Although its exact definition varies, it is usually measured as an aggregation of well-being across several life domains and may include both subjective and objective components.Life satisfaction is generally measured using a self-report method.A common measurement for life satisfaction is questionnaires.
how much positive and/or negative affect a person generally experiences over any given period of time).
"Quality of life" has also been studied as a conceptualization of SWB.
Additionally, heritability estimates are inconsistent across studies.
Further evidence for a genetically influenced predisposition to SWB comes from findings that personality has a large influence on long-term SWB.
Due to the specific focus on the subjective aspects of well-being, definitions of SWB typically exclude objective conditions such as material conditions or health, although these can influence ratings of SWB.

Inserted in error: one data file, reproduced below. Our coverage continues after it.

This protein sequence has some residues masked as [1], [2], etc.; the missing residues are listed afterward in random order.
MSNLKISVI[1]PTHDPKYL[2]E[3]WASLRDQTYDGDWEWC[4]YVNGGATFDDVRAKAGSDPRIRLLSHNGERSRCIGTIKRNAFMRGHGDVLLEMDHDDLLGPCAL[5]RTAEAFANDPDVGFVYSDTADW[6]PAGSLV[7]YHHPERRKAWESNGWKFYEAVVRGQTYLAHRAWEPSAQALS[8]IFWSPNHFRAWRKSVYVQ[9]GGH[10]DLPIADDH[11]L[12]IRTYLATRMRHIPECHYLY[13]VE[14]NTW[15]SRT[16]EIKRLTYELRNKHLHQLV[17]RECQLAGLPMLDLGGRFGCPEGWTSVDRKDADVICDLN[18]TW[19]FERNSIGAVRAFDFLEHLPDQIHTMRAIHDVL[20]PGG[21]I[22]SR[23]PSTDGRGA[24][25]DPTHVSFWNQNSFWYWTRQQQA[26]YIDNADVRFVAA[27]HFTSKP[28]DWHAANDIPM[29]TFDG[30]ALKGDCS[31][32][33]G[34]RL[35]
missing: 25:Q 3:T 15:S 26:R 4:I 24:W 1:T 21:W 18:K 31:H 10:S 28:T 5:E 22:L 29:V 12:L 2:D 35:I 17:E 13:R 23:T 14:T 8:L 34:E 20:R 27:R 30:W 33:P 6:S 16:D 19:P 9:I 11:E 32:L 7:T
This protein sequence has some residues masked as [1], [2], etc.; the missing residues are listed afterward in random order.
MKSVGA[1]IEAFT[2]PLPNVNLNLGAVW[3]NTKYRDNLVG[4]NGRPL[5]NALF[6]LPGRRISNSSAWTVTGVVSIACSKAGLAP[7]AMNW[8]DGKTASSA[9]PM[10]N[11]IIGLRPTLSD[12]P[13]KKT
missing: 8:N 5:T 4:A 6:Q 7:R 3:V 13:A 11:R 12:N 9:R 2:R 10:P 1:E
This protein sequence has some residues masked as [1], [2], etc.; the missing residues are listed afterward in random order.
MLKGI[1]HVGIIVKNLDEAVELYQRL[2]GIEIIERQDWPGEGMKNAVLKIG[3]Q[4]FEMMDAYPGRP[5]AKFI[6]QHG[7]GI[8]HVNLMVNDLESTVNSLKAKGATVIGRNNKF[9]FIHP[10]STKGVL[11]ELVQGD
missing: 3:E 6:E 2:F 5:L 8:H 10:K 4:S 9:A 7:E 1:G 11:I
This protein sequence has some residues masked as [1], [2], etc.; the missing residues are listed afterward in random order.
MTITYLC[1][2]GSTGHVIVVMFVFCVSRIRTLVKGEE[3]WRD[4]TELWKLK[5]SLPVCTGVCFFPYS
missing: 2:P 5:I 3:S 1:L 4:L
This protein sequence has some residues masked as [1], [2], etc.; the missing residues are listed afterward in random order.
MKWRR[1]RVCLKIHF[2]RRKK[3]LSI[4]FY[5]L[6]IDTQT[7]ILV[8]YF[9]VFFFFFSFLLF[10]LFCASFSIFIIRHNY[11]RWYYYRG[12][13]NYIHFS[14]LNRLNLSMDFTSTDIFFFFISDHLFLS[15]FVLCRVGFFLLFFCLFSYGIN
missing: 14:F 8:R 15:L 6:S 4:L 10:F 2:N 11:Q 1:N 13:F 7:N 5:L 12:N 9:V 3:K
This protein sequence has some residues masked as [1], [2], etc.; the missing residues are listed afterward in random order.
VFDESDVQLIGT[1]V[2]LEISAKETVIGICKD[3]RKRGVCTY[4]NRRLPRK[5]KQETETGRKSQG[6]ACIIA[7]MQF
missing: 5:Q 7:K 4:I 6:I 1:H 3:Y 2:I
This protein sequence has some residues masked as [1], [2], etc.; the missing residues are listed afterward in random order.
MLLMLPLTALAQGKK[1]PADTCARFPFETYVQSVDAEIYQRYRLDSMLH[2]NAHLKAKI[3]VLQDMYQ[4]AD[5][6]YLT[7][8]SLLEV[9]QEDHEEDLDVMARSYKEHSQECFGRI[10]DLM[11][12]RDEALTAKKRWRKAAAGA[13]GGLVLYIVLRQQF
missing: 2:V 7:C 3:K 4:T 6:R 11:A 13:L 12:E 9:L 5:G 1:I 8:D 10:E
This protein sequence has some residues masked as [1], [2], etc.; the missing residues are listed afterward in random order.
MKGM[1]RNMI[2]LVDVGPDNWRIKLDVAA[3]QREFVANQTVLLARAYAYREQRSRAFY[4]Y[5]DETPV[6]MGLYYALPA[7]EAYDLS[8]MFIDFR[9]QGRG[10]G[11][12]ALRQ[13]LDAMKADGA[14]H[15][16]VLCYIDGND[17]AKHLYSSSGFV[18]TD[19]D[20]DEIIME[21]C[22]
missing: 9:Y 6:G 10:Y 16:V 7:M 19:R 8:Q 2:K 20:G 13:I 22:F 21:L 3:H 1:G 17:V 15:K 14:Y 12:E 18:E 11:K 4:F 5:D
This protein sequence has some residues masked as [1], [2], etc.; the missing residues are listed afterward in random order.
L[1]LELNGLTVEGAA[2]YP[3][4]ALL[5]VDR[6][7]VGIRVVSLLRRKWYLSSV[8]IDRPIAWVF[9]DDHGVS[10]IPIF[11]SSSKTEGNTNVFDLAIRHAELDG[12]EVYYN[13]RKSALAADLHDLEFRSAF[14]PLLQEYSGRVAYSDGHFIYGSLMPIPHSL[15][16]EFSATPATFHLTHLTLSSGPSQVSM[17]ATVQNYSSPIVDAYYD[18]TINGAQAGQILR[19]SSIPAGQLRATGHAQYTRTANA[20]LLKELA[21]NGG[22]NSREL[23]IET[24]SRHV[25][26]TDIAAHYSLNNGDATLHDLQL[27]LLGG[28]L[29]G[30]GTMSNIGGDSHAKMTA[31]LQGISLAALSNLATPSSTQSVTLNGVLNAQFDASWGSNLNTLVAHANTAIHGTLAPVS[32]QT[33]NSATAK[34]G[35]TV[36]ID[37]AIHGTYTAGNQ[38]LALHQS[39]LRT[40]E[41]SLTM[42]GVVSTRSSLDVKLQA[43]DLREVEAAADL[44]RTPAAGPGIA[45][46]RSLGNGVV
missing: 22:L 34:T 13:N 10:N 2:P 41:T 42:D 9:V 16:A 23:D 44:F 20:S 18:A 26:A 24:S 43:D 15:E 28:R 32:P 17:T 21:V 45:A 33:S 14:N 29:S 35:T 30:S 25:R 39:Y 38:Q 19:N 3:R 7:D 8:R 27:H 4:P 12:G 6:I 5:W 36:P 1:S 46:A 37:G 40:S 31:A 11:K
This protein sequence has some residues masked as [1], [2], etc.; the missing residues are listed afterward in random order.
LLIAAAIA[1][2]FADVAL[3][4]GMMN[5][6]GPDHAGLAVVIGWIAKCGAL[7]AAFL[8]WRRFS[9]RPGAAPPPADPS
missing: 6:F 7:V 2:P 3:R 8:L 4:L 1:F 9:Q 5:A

Definitions of SWB therefore focus on how a person evaluates his/her own life, including emotional experiences of pleasure versus pain in response to specific events and cognitive evaluations of what a person considers a good life.
To gain more accurate results, other methods of measurement have been used to determine one’s SWB.
Another way to corroborate or confirm that the self-report results are accurate is through informant reports.
Components of SWB relating to affect include positive affect (experiencing pleasant emotions and moods) and low negative affect (experiencing unpleasant, distressing emotions and moods), as well as "overall affect" or "hedonic balance", defined as the overall equilibrium between positive and negative affect, and usually measured as the difference between the two. One is Affective Balance and the other is Life Satisfaction.